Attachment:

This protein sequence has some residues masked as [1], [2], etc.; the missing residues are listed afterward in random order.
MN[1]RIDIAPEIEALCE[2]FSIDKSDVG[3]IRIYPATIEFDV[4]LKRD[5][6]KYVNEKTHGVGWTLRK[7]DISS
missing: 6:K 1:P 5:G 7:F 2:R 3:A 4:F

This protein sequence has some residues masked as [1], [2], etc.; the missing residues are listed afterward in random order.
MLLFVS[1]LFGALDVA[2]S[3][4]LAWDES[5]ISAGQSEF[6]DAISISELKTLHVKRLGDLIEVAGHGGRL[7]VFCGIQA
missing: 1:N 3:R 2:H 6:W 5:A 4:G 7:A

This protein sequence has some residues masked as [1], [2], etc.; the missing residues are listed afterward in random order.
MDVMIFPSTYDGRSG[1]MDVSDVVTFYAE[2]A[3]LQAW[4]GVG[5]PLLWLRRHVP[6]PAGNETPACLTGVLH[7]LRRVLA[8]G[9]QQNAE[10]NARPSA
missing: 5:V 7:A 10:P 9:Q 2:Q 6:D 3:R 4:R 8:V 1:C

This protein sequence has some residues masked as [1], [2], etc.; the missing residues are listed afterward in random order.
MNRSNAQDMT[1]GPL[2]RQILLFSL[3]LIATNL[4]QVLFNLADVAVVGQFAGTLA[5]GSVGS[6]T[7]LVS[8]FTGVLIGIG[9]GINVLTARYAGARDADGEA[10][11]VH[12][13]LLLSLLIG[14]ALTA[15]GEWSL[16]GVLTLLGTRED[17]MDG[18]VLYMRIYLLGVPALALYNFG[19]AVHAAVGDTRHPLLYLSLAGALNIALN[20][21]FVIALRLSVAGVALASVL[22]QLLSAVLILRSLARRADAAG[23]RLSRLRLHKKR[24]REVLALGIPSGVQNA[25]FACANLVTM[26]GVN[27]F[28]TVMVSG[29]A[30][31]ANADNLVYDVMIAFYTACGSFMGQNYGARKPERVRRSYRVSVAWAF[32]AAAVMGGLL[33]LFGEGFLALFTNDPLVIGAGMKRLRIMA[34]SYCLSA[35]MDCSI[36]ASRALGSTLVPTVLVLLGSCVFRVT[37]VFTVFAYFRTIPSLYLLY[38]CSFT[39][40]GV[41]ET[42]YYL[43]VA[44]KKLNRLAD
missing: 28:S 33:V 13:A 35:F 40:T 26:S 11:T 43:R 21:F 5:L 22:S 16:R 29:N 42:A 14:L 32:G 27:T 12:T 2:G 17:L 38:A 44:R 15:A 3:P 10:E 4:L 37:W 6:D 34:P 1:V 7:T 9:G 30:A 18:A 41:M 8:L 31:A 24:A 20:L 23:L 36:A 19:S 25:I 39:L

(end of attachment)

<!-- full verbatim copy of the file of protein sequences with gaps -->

This protein sequence has some residues masked as [1], [2], etc.; the missing residues are listed afterward in random order.
MN[1]RIDIAPEIEALCE[2]FSIDKSDVG[3]IRIYPATIEFDV[4]LKRD[5][6]KYVNEKTHGVGWTLRK[7]DISS
missing: 6:K 1:P 5:G 7:F 2:R 3:A 4:F

This protein sequence has some residues masked as [1], [2], etc.; the missing residues are listed afterward in random order.
MLLFVS[1]LFGALDVA[2]S[3][4]LAWDES[5]ISAGQSEF[6]DAISISELKTLHVKRLGDLIEVAGHGGRL[7]VFCGIQA
missing: 1:N 3:R 2:H 6:W 5:A 4:G 7:A

This protein sequence has some residues masked as [1], [2], etc.; the missing residues are listed afterward in random order.
MDVMIFPSTYDGRSG[1]MDVSDVVTFYAE[2]A[3]LQAW[4]GVG[5]PLLWLRRHVP[6]PAGNETPACLTGVLH[7]LRRVLA[8]G[9]QQNAE[10]NARPSA
missing: 5:V 7:A 10:P 9:Q 2:Q 6:D 3:R 4:R 8:V 1:C

This protein sequence has some residues masked as [1], [2], etc.; the missing residues are listed afterward in random order.
MNRSNAQDMT[1]GPL[2]RQILLFSL[3]LIATNL[4]QVLFNLADVAVVGQFAGTLA[5]GSVGS[6]T[7]LVS[8]FTGVLIGIG[9]GINVLTARYAGARDADGEA[10][11]VH[12][13]LLLSLLIG[14]ALTA[15]GEWSL[16]GVLTLLGTRED[17]MDG[18]VLYMRIYLLGVPALALYNFG[19]AVHAAVGDTRHPLLYLSLAGALNIALN[20][21]FVIALRLSVAGVALASVL[22]QLLSAVLILRSLARRADAAG[23]RLSRLRLHKKR[24]REVLALGIPSGVQNA[25]FACANLVTM[26]GVN[27]F[28]TVMVSG[29]A[30][31]ANADNLVYDVMIAFYTACGSFMGQNYGARKPERVRRSYRVSVAWAF[32]AAAVMGGLL[33]LFGEGFLALFTNDPLVIGAGMKRLRIMA[34]SYCLSA[35]MDCSI[36]ASRALGSTLVPTVLVLLGSCVFRVT[37]VFTVFAYFRTIPSLYLLY[38]CSFT[39][40]GV[41]ET[42]YYL[43]VA[44]KKLNRLAD
missing: 28:S 33:V 13:A 35:F 40:T 26:S 11:T 43:R 21:F 5:L 22:S 16:R 29:N 42:A 14:L 32:G 27:T 12:T 2:G 17:L 38:A 44:R 15:A 3:P 10:E 4:L 37:W 6:D 34:P 1:V 7:T 9:G 30:A 18:A 41:M 8:L 31:A 24:A 20:L 23:L 36:A 19:S 25:I 39:L